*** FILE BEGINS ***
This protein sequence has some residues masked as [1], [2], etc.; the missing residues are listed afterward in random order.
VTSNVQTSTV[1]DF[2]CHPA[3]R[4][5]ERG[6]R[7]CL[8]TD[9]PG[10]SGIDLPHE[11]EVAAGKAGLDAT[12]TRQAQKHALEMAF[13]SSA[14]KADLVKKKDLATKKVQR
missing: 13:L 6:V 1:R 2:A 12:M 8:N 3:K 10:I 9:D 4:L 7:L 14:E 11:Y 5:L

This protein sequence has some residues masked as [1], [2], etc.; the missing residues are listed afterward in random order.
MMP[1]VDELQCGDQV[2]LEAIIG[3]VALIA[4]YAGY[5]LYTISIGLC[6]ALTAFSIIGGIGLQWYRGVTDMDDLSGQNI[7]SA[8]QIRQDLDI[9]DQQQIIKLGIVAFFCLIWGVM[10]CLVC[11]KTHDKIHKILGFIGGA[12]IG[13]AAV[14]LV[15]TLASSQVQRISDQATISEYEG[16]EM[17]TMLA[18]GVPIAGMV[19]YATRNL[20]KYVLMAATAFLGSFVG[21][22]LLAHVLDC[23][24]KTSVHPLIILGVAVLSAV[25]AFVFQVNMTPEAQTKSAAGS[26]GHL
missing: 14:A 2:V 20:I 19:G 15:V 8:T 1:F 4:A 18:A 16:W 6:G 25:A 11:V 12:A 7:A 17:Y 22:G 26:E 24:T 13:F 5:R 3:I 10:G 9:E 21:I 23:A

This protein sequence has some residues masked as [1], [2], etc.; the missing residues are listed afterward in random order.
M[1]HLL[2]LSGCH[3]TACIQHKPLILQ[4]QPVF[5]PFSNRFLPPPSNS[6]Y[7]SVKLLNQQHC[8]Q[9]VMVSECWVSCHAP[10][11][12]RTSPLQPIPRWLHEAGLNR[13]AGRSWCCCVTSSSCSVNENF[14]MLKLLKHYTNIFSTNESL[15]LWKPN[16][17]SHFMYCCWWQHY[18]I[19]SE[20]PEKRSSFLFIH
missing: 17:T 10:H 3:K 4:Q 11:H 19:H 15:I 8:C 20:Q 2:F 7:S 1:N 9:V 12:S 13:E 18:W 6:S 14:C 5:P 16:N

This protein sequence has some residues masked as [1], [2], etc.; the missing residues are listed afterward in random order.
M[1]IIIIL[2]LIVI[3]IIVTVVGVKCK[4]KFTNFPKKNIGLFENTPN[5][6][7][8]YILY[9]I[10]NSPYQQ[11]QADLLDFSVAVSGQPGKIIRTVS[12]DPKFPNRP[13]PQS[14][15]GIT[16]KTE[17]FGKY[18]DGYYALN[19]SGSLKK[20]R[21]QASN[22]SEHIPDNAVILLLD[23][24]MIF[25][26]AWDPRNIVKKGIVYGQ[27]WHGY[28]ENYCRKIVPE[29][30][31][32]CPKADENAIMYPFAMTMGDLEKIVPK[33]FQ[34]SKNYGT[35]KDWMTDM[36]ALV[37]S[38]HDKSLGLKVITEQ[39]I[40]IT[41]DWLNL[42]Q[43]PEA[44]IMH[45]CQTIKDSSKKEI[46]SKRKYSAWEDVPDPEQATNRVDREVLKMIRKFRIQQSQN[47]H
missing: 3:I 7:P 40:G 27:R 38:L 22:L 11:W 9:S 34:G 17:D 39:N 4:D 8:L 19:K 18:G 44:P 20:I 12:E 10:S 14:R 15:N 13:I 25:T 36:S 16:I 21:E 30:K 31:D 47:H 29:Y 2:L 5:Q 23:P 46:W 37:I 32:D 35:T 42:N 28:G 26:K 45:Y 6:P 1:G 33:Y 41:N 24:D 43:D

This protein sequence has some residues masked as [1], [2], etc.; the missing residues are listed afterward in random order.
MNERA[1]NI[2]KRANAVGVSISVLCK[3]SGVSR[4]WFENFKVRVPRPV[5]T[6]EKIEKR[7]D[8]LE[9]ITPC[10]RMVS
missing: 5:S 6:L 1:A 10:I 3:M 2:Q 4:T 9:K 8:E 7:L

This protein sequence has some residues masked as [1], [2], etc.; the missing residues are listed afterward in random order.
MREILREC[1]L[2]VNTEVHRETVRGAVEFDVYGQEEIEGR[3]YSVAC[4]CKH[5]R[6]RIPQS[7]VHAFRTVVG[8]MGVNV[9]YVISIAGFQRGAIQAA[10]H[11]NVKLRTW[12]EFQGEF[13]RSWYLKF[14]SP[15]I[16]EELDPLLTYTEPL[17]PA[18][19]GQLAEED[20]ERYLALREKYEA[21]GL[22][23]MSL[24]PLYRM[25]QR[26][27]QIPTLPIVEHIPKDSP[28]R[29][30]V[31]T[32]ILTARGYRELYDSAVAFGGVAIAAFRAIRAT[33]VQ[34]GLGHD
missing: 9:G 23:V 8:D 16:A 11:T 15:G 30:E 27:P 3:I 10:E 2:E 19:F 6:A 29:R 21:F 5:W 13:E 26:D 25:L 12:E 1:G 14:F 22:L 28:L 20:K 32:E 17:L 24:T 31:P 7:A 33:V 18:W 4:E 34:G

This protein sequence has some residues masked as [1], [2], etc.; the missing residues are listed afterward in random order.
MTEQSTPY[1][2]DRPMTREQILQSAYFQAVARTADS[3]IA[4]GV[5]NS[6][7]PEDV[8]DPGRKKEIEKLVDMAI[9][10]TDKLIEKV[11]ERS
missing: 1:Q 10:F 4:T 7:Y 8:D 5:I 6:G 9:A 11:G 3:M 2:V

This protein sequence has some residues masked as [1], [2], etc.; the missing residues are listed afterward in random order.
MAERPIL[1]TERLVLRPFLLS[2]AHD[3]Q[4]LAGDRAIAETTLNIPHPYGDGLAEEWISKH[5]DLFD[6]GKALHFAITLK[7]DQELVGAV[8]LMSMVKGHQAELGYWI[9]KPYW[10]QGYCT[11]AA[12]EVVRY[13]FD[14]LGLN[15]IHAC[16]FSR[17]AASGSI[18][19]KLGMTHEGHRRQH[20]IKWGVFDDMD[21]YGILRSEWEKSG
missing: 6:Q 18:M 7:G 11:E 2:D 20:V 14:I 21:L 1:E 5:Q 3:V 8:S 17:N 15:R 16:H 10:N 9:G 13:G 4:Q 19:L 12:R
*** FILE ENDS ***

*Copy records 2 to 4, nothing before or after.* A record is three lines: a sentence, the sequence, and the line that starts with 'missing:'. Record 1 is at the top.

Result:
This protein sequence has some residues masked as [1], [2], etc.; the missing residues are listed afterward in random order.
MMP[1]VDELQCGDQV[2]LEAIIG[3]VALIA[4]YAGY[5]LYTISIGLC[6]ALTAFSIIGGIGLQWYRGVTDMDDLSGQNI[7]SA[8]QIRQDLDI[9]DQQQIIKLGIVAFFCLIWGVM[10]CLVC[11]KTHDKIHKILGFIGGA[12]IG[13]AAV[14]LV[15]TLASSQVQRISDQATISEYEG[16]EM[17]TMLA[18]GVPIAGMV[19]YATRNL[20]KYVLMAATAFLGSFVG[21][22]LLAHVLDC[23][24]KTSVHPLIILGVAVLSAV[25]AFVFQVNMTPEAQTKSAAGS[26]GHL
missing: 14:A 2:V 20:I 19:G 15:V 8:T 1:F 4:A 18:A 16:W 6:G 25:A 11:V 12:A 7:A 17:Y 22:G 26:E 24:T 13:F 5:R 3:I 10:G 9:E 21:I 23:A

This protein sequence has some residues masked as [1], [2], etc.; the missing residues are listed afterward in random order.
M[1]HLL[2]LSGCH[3]TACIQHKPLILQ[4]QPVF[5]PFSNRFLPPPSNS[6]Y[7]SVKLLNQQHC[8]Q[9]VMVSECWVSCHAP[10][11][12]RTSPLQPIPRWLHEAGLNR[13]AGRSWCCCVTSSSCSVNENF[14]MLKLLKHYTNIFSTNESL[15]LWKPN[16][17]SHFMYCCWWQHY[18]I[19]SE[20]PEKRSSFLFIH
missing: 17:T 10:H 3:K 4:Q 11:H 19:H 15:I 8:C 20:Q 2:F 7:S 1:N 9:V 12:S 13:E 18:W 6:S 14:C 5:P 16:N

This protein sequence has some residues masked as [1], [2], etc.; the missing residues are listed afterward in random order.
M[1]IIIIL[2]LIVI[3]IIVTVVGVKCK[4]KFTNFPKKNIGLFENTPN[5][6][7][8]YILY[9]I[10]NSPYQQ[11]QADLLDFSVAVSGQPGKIIRTVS[12]DPKFPNRP[13]PQS[14][15]GIT[16]KTE[17]FGKY[18]DGYYALN[19]SGSLKK[20]R[21]QASN[22]SEHIPDNAVILLLD[23][24]MIF[25][26]AWDPRNIVKKGIVYGQ[27]WHGY[28]ENYCRKIVPE[29][30][31][32]CPKADENAIMYPFAMTMGDLEKIVPK[33]FQ[34]SKNYGT[35]KDWMTDM[36]ALV[37]S[38]HDKSLGLKVITEQ[39]I[40]IT[41]DWLNL[42]Q[43]PEA[44]IMH[45]CQTIKDSSKKEI[46]SKRKYSAWEDVPDPEQATNRVDREVLKMIRKFRIQQSQN[47]H
missing: 3:I 7:P 40:G 27:R 38:L 22:L 11:W 9:S 34:G 17:D 39:N 4:D 8:L 19:K 18:G 44:P 20:I 12:E 10:S 14:R 15:N 13:I 25:T 36:S 16:I 21:E 30:K 31:D 47:H 29:Y 2:L 5:Q 23:P 46:W 37:I 32:D 35:T 42:N 28:G 26:K 45:Y 6:P 1:G 33:Y 41:N 24:D 43:D